Sachin Tendulkar is an “artiste.” Not a mere cricketer, not a mere entertainer but a performer who uses creativity, imagination and skill arranging elements in such a way to affect the human senses and emotions and having a certain aesthetic value.
This definition of the batsman comes courtesy of that Income Tax Appellate Tribunal which overruled an IT officer’s objections that Tendulkar’s income earned via commercials should not be granted tax-exemption.
The said officer contended that by appearing in commercials, Tendulkar does not become an actor.
But no, the tribunal ruled otherwise.
The clamour to bestow the Bharat Ratna on the iconic cricketer of his generation scaled a crescendo following the ODI World Cup victory. Unfortunately, the title “Jewel of India” can only be conferred for artistic, literary and scientific achievements, as well as "recognition of public service of the highest order."
Perhaps, this is the first step from being labelled a mere sportsperson to one indulging in artistic endeavour.
Perhaps, this is a much-needed push in the desired direction. If change does not come from above, it will come from below.
Perhaps, it is justified for the hours of practice that a sportsman puts into honing his skills in the net. Surely as much as any top-notch musician or thespian.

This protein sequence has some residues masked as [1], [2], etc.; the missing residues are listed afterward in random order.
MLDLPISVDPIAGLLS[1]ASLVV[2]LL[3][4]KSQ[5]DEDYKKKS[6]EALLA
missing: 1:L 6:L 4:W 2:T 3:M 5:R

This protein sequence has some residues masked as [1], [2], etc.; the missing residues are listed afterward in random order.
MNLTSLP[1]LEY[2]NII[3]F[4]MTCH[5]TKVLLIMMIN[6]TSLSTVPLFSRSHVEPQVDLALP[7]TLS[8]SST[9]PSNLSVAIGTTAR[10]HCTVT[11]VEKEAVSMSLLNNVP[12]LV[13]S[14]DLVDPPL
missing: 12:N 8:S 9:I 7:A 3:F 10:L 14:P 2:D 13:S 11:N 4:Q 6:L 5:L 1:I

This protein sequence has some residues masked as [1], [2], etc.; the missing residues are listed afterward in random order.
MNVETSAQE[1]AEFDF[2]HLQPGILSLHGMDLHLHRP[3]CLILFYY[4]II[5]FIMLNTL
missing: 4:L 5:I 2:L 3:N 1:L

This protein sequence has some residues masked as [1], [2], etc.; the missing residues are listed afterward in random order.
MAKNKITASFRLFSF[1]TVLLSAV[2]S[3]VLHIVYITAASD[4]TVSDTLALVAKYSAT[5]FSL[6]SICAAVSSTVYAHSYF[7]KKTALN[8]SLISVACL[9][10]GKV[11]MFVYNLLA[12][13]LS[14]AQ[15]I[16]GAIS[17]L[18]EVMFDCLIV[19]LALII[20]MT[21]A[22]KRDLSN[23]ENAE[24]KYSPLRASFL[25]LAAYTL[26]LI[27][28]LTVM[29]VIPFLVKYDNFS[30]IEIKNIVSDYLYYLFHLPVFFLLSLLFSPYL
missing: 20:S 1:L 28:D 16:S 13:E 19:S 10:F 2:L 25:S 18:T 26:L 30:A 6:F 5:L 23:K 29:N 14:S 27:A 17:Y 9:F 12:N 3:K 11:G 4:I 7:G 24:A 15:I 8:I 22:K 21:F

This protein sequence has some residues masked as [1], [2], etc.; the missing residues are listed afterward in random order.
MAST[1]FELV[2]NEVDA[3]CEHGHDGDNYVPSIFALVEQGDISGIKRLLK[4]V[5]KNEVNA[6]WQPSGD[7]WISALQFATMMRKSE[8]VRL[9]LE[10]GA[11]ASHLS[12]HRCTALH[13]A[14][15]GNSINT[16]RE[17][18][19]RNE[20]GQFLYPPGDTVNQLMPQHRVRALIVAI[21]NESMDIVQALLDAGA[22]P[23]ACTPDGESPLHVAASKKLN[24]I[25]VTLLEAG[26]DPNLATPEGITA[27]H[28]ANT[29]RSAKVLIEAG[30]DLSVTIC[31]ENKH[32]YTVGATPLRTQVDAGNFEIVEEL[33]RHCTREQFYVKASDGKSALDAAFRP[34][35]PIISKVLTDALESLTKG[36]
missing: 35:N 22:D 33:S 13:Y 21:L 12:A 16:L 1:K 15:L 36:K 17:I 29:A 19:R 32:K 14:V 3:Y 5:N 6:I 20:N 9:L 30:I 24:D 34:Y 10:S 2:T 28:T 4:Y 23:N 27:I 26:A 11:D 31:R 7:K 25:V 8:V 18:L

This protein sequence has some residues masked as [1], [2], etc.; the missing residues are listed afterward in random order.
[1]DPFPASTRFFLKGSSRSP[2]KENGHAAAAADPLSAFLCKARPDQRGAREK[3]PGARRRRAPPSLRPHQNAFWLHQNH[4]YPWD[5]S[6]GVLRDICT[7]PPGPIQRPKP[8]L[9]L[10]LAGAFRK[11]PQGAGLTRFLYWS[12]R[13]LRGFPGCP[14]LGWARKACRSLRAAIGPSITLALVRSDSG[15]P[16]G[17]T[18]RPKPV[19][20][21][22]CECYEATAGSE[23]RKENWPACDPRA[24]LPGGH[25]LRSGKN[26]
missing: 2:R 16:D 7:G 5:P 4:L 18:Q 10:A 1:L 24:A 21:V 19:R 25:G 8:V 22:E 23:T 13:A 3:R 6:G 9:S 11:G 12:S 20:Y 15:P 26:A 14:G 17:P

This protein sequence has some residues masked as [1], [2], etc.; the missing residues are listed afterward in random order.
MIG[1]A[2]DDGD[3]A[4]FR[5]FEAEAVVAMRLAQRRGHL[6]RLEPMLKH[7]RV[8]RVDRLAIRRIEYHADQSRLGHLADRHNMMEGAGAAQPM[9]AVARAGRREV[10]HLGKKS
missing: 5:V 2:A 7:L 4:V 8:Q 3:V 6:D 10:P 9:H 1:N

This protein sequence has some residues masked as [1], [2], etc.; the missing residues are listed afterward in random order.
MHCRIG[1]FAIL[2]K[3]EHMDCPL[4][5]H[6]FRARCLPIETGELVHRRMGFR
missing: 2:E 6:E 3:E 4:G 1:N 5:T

Surely, there is a case to be made for the many moments of joy, exhilaration and celebration provided by the master batsman over the past two decades.
But hold on. Tendulkar is an "artiste" for his efforts in front of camera and lights, not for his on-field exploits.
But seriously, would you and I purchase any products endorsed by Sachin the "artiste?" Are we not buying into his sporting persona?
Can you imagine Sachin Tendulkar running around trees and serenading young starlets in the rain? How does five minutes of action or sales spiel qualify one to be termed a virtuoso?
When hero worship crosses over into the realm of ridiculousness, should one not call a "foul?"
Note the reference is merely to his acting prowess. Nothing more, nothing less.
If this is an mis-guided attempt to bend over backwards to satisfy a cricketer in the aftermath of the euphoria of a much cherished World Cup win, it's time to ask for a reality check.
No, SRT, you are not an "artiste" in front of the camera. Your craft, your skill, your grace is best exhibited on the field.
Stand up and tell your fans that.
Stand up and tell the IT department that.
Stand up and tell your fellow Indians that you do not need a Bharat Ratna to be considered an unblemished gem of the state.
Stand up and tell them that you do not crave or care for special treatment.
Quote of the day:
I think age is a very high price to pay for maturity. ---Tom Stoppard